Don’t read your text. And, if you’re using PowerPoint, don’t read your slides. You will bore everyone – including yourself – to death. Use the PowerPoint slides, an outline, handouts, or 3 by 5 cards to jog your memory. Remember, your aim is to communicate a message, not say each and every word you planned on speaking.

Speak as if you are holding an animated conversation
Say “I” and “you.” Anything else – “this speaker” or “yours truly” – sounds pompous. Avoid saying “you,” however, in a judgmental or blaming context. (Almost any statement that begins with “you people” is bound to end badly.) Speak in language, images, and terms that the audience readily understands. If you need to use jargon, define it immediately unless you are absolutely convinced that every person in your audience understands it.

Be yourself
If you have a good sense of humor, use it. If you’re a wonderful storyteller, by all means tell a story. Never imitate another speaker, even a good one. You’ll sound – and feel – phony. Don’t try to be unique or interesting. Be as fully and completely yourself, unrestrained by your fears and desire to please others, and you will be both unique and interesting.
If you make a mistake, apologize and go on. Laugh at yourself and your audience will love you for it,

Convey yourself – your feelings and commitment – not just your content
Dale Carnegie wrote, “There are three cardinal rules of public speaking:
1) Speak about something you have earned the right to talk about through experience or study.
2) Be excited about your subject.
3) Be eager to share your talk with your listeners.”

– Shwetha.S (PGDM – 2nd Year)

To know more about Imperial College of Business Studies, visit our website or follow us on Facebook


A cooking competition was organized at Imperial college of Business Studies-Bangalore campus on 19th January, 2013. The competition was to promote the essence of group dynamics among the students in a competitive environment. A certain set of rules and regulations were set for the participants.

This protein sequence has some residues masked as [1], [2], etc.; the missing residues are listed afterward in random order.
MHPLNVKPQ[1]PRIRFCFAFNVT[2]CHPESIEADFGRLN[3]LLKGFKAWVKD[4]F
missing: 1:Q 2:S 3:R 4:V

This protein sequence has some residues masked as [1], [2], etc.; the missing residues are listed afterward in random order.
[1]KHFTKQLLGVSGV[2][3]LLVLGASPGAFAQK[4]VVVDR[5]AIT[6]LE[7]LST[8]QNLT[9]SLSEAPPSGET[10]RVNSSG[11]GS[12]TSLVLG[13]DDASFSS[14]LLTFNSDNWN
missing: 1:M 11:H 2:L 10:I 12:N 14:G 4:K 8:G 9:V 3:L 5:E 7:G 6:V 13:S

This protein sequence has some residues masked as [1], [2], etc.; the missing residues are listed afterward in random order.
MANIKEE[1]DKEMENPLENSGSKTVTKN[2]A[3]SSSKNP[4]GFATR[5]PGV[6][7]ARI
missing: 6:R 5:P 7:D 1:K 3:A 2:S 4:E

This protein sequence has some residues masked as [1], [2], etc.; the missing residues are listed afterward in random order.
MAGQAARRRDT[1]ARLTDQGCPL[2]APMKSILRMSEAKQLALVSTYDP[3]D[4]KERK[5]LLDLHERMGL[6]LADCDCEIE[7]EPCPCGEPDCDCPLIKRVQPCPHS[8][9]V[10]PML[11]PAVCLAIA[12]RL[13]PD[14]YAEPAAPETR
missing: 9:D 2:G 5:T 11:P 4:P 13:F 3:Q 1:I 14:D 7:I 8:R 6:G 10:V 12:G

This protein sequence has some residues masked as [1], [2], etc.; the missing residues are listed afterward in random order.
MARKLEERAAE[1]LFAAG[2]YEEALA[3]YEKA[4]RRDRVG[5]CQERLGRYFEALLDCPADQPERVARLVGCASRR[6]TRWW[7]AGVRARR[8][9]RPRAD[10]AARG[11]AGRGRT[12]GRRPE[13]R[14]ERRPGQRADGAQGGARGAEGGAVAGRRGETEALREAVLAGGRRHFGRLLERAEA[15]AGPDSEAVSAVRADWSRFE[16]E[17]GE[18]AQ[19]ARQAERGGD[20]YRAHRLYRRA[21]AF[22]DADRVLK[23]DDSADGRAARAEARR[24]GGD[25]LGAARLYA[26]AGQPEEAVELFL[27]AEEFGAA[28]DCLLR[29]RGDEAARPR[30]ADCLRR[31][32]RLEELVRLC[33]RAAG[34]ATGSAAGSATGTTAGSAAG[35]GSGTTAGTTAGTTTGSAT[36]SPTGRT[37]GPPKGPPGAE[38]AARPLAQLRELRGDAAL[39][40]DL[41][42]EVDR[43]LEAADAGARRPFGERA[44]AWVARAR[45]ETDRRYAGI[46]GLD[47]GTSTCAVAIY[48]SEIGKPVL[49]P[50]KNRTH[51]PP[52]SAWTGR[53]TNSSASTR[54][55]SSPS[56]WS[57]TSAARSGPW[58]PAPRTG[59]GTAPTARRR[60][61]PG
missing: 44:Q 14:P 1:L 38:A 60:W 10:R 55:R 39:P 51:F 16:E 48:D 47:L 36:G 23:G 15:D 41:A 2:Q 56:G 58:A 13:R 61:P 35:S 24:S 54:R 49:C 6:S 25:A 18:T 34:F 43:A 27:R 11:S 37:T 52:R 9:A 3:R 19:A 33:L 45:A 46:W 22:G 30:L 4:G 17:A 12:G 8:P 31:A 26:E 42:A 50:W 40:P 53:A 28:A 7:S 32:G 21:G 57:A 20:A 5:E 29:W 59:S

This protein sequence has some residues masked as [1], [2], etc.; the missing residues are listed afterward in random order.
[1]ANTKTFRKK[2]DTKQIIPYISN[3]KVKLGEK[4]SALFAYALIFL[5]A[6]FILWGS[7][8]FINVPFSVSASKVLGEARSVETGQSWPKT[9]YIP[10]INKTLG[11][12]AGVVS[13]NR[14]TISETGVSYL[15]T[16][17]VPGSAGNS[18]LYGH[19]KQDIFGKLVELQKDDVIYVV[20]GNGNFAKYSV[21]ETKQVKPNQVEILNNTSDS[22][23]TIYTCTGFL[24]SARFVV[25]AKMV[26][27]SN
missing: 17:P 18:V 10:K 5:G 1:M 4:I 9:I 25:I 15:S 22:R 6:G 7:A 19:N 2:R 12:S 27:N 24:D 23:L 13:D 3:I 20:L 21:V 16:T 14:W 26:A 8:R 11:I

The competition was judged by Chief Guest Ms. Ganga Bhavani Maram, Director Imperial College Of Business Studies, Jayanagar. She is an active management professional also involve in NGO activities like Lion’s International, Managing Partner, Vision India and PT Education. The final judgment was done on the basis of the Presentation, Taste, Hygiene, Time Management and Team Management. The students actively participated in this intra-college event and enjoyed exploring their culinary talents.

A total of 5 teams participated in the competition and each team had 6 members. The Competition was all about “Cooking without Fire” where one could have prepared three dishes according to their wish, which should include one drink, one sweet dish and one spicy dish.

The Rules were as stated below-

“Teams are not supposed to use any kind of Heater/ Stove/ Owen to prepare the food. Even chopping vegetables are not allowed before the competition starts. Only 2 hours will be given to each team to make these dishes.”

The final winners of the Cooking Competition with Ms. Ganga Bhavani Maram (left) and Dr. Maram Sir (right)

The final winners of the Cooking Competition with Ms. Ganga Bhavani Maram (left) and Dr. Maram Sir (right)

The final winners were:

1. Suneel Kumar Chauhan
2. Swathi Vinayak
3. Venkateshwaralu
4. Mohasina Kausar


To know more about Imperial College of Business Studies, visit our website or follow us on Facebook

Student Managers at Imperial College visit Mahindra REVA Company

Industrial Visit gives a practical exposure to management students imparting to them in-depth understanding of the theoretical lessons learnt in class.

Imperial College of Business Studies Bangalore organizes such industrial trip very frequently and such activities also promote the essence of group learning among the student managers.

In this line of effort, student managers of Imperial College recently visited Mahindra Reva Electric Vehicles Private Limited on 8th of December, 2012. Previously known as Reva electric car company, it was founded in 1994 as a joint venture between the Maini group of Bangalore and AEV LLC of USA. Mr. Chetan Maini, Chief of Strategy and Technology is the founder. With global patents in energy management, remote diagnostics and battery management to their credit, the company unveiled the two-seater REVA electric vehicle in Bangalore in 2001.

Student Managers at Imperial college at INDUSTRIAL VISIT - MREVA Company

Student Managers at Imperial college at INDUSTRIAL VISIT – MREVA Company

The session was started with introduction of Mr. P.Deep, General Manager-Exports. He addressed the student managers on history of electric cars, usability of solar energy in automobiles, pollution control system in automobiles and traffic control systems and various other important aspects in Automobile Industry. He also accompanied the students to assembly lines of car manufacturing and briefed them about assembly lines and its importance in operational management and efficiency for a car-manufacturing company.